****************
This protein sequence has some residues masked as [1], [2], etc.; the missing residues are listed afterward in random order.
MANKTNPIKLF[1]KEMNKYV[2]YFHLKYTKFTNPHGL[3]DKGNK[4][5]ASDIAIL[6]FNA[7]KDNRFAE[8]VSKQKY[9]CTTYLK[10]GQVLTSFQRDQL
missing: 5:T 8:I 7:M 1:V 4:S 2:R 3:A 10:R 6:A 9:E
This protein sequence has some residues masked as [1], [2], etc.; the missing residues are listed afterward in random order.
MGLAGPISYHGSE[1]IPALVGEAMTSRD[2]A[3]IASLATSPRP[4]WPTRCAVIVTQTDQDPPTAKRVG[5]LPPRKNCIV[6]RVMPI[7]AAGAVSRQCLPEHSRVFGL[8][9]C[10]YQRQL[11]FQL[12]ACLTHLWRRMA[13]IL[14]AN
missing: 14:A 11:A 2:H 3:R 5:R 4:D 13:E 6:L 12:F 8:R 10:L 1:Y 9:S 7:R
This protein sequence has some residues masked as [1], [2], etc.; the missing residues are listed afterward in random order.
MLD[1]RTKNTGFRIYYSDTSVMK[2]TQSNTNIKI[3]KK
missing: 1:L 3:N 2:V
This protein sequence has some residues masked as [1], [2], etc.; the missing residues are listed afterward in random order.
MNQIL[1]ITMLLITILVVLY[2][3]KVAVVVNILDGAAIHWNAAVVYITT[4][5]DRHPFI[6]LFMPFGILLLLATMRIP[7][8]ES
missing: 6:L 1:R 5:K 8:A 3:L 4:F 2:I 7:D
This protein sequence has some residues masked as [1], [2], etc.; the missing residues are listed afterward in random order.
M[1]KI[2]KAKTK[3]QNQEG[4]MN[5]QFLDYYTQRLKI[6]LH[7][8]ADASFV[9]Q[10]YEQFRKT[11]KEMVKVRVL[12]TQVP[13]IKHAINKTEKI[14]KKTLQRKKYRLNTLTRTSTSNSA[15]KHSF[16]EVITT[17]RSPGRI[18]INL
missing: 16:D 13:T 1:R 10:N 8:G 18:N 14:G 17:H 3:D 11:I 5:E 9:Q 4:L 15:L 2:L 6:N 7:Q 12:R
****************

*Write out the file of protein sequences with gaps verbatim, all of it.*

This protein sequence has some residues masked as [1], [2], etc.; the missing residues are listed afterward in random order.
MANKTNPIKLF[1]KEMNKYV[2]YFHLKYTKFTNPHGL[3]DKGNK[4][5]ASDIAIL[6]FNA[7]KDNRFAE[8]VSKQKY[9]CTTYLK[10]GQVLTSFQRDQL
missing: 5:T 8:I 7:M 1:V 4:S 2:R 3:A 10:R 6:A 9:E
This protein sequence has some residues masked as [1], [2], etc.; the missing residues are listed afterward in random order.
MGLAGPISYHGSE[1]IPALVGEAMTSRD[2]A[3]IASLATSPRP[4]WPTRCAVIVTQTDQDPPTAKRVG[5]LPPRKNCIV[6]RVMPI[7]AAGAVSRQCLPEHSRVFGL[8][9]C[10]YQRQL[11]FQL[12]ACLTHLWRRMA[13]IL[14]AN
missing: 14:A 11:A 2:H 3:R 5:R 4:D 13:E 6:L 12:F 8:R 10:L 1:Y 9:S 7:R
This protein sequence has some residues masked as [1], [2], etc.; the missing residues are listed afterward in random order.
MLD[1]RTKNTGFRIYYSDTSVMK[2]TQSNTNIKI[3]KK
missing: 1:L 3:N 2:V
This protein sequence has some residues masked as [1], [2], etc.; the missing residues are listed afterward in random order.
MNQIL[1]ITMLLITILVVLY[2][3]KVAVVVNILDGAAIHWNAAVVYITT[4][5]DRHPFI[6]LFMPFGILLLLATMRIP[7][8]ES
missing: 6:L 1:R 5:K 8:A 3:L 4:F 2:I 7:D
This protein sequence has some residues masked as [1], [2], etc.; the missing residues are listed afterward in random order.
M[1]KI[2]KAKTK[3]QNQEG[4]MN[5]QFLDYYTQRLKI[6]LH[7][8]ADASFV[9]Q[10]YEQFRKT[11]KEMVKVRVL[12]TQVP[13]IKHAINKTEKI[14]KKTLQRKKYRLNTLTRTSTSNSA[15]KHSF[16]EVITT[17]RSPGRI[18]INL
missing: 16:D 13:T 1:R 10:N 8:G 18:N 14:G 17:H 3:D 11:I 5:E 9:Q 4:L 15:L 2:L 6:N 7:Q 12:R